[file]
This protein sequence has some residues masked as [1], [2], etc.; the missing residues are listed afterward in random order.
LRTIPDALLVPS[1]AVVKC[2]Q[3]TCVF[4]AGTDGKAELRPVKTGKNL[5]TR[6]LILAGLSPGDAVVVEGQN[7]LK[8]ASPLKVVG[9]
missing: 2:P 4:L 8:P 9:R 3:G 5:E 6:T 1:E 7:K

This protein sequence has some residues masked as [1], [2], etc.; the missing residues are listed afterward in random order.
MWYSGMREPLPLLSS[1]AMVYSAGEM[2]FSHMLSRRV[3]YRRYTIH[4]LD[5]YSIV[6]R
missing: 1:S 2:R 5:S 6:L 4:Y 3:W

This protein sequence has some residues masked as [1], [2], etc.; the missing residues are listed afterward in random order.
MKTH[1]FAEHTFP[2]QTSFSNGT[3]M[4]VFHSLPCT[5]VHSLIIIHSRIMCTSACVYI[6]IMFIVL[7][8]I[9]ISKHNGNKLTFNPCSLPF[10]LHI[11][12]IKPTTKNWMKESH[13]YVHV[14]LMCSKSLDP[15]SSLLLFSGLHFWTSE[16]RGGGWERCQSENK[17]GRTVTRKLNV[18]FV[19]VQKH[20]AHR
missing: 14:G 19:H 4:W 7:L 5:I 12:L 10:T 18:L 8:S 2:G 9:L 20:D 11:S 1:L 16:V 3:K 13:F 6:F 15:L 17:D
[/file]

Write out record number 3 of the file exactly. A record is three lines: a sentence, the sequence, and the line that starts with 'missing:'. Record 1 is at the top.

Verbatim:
This protein sequence has some residues masked as [1], [2], etc.; the missing residues are listed afterward in random order.
MKTH[1]FAEHTFP[2]QTSFSNGT[3]M[4]VFHSLPCT[5]VHSLIIIHSRIMCTSACVYI[6]IMFIVL[7][8]I[9]ISKHNGNKLTFNPCSLPF[10]LHI[11][12]IKPTTKNWMKESH[13]YVHV[14]LMCSKSLDP[15]SSLLLFSGLHFWTSE[16]RGGGWERCQSENK[17]GRTVTRKLNV[18]FV[19]VQKH[20]AHR
missing: 14:G 19:H 4:W 7:L 5:I 12:L 10:T 18:L 8:S 2:G 9:L 20:D 11:S 1:L 16:V 3:K 13:F 6:F 15:L 17:D